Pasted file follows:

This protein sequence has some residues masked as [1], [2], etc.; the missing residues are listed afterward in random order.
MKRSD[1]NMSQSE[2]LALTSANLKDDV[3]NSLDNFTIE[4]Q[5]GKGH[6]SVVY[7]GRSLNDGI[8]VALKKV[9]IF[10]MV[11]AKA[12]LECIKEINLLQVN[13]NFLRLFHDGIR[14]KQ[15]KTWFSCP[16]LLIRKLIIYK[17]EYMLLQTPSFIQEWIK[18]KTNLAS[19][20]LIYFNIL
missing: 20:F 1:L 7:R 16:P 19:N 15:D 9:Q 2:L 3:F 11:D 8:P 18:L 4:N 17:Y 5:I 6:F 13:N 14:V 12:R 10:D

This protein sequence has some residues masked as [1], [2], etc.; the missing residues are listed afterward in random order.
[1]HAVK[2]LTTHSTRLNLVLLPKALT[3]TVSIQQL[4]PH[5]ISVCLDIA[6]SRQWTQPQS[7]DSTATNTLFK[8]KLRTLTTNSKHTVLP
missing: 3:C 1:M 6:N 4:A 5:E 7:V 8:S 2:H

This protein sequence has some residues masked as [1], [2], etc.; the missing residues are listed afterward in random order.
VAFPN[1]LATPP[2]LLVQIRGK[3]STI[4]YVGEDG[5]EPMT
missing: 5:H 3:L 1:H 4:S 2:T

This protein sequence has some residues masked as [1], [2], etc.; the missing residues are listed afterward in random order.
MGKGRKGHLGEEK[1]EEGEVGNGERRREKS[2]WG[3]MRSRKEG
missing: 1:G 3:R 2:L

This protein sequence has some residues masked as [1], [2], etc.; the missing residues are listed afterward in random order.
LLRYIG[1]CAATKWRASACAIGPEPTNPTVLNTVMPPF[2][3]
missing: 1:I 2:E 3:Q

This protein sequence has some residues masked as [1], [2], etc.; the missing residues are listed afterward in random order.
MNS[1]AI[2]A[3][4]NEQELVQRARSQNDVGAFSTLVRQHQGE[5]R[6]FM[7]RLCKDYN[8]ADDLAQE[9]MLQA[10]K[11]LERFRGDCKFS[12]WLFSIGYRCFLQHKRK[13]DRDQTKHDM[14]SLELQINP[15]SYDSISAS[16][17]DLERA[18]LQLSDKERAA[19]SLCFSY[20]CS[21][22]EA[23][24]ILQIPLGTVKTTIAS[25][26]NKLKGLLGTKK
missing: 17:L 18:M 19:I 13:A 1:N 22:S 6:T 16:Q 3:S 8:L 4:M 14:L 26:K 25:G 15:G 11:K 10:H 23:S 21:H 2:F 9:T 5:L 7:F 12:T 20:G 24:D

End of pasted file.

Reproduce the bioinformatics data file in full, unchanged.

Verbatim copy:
This protein sequence has some residues masked as [1], [2], etc.; the missing residues are listed afterward in random order.
MKRSD[1]NMSQSE[2]LALTSANLKDDV[3]NSLDNFTIE[4]Q[5]GKGH[6]SVVY[7]GRSLNDGI[8]VALKKV[9]IF[10]MV[11]AKA[12]LECIKEINLLQVN[13]NFLRLFHDGIR[14]KQ[15]KTWFSCP[16]LLIRKLIIYK[17]EYMLLQTPSFIQEWIK[18]KTNLAS[19][20]LIYFNIL
missing: 20:F 1:L 7:R 16:P 19:N 15:D 9:Q 2:L 3:F 11:D 8:P 18:L 4:N 17:Y 5:I 6:F 13:N 14:V 12:R 10:D

This protein sequence has some residues masked as [1], [2], etc.; the missing residues are listed afterward in random order.
[1]HAVK[2]LTTHSTRLNLVLLPKALT[3]TVSIQQL[4]PH[5]ISVCLDIA[6]SRQWTQPQS[7]DSTATNTLFK[8]KLRTLTTNSKHTVLP
missing: 3:C 1:M 6:N 4:A 5:E 7:V 8:S 2:H

This protein sequence has some residues masked as [1], [2], etc.; the missing residues are listed afterward in random order.
VAFPN[1]LATPP[2]LLVQIRGK[3]STI[4]YVGEDG[5]EPMT
missing: 5:H 3:L 1:H 4:S 2:T

This protein sequence has some residues masked as [1], [2], etc.; the missing residues are listed afterward in random order.
MGKGRKGHLGEEK[1]EEGEVGNGERRREKS[2]WG[3]MRSRKEG
missing: 1:G 3:R 2:L

This protein sequence has some residues masked as [1], [2], etc.; the missing residues are listed afterward in random order.
LLRYIG[1]CAATKWRASACAIGPEPTNPTVLNTVMPPF[2][3]
missing: 1:I 2:E 3:Q

This protein sequence has some residues masked as [1], [2], etc.; the missing residues are listed afterward in random order.
MNS[1]AI[2]A[3][4]NEQELVQRARSQNDVGAFSTLVRQHQGE[5]R[6]FM[7]RLCKDYN[8]ADDLAQE[9]MLQA[10]K[11]LERFRGDCKFS[12]WLFSIGYRCFLQHKRK[13]DRDQTKHDM[14]SLELQINP[15]SYDSISAS[16][17]DLERA[18]LQLSDKERAA[19]SLCFSY[20]CS[21][22]EA[23][24]ILQIPLGTVKTTIAS[25][26]NKLKGLLGTKK
missing: 17:L 18:M 19:I 13:A 1:N 22:S 6:T 16:Q 3:S 8:L 4:M 14:L 26:K 25:G 15:G 11:K 10:H 23:S 21:H 2:F 9:T 5:L 7:F 12:T 20:G 24:D